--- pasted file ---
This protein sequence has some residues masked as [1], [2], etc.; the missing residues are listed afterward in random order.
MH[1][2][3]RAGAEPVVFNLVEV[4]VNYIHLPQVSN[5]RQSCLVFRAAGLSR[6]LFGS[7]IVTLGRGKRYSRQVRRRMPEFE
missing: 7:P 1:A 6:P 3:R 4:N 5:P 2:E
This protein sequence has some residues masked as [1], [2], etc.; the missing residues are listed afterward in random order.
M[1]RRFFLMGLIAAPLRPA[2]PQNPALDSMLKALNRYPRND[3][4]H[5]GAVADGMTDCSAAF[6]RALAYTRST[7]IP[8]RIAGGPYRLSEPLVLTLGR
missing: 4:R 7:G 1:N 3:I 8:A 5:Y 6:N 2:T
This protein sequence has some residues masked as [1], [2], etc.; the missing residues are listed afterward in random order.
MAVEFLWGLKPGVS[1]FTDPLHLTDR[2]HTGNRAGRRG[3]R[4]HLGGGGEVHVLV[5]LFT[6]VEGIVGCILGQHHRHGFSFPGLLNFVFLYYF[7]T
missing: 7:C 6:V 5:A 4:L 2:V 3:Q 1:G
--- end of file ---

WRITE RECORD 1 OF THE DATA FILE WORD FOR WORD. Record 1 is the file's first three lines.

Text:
This protein sequence has some residues masked as [1], [2], etc.; the missing residues are listed afterward in random order.
MH[1][2][3]RAGAEPVVFNLVEV[4]VNYIHLPQVSN[5]RQSCLVFRAAGLSR[6]LFGS[7]IVTLGRGKRYSRQVRRRMPEFE
missing: 7:P 1:A 6:P 3:R 4:N 5:P 2:E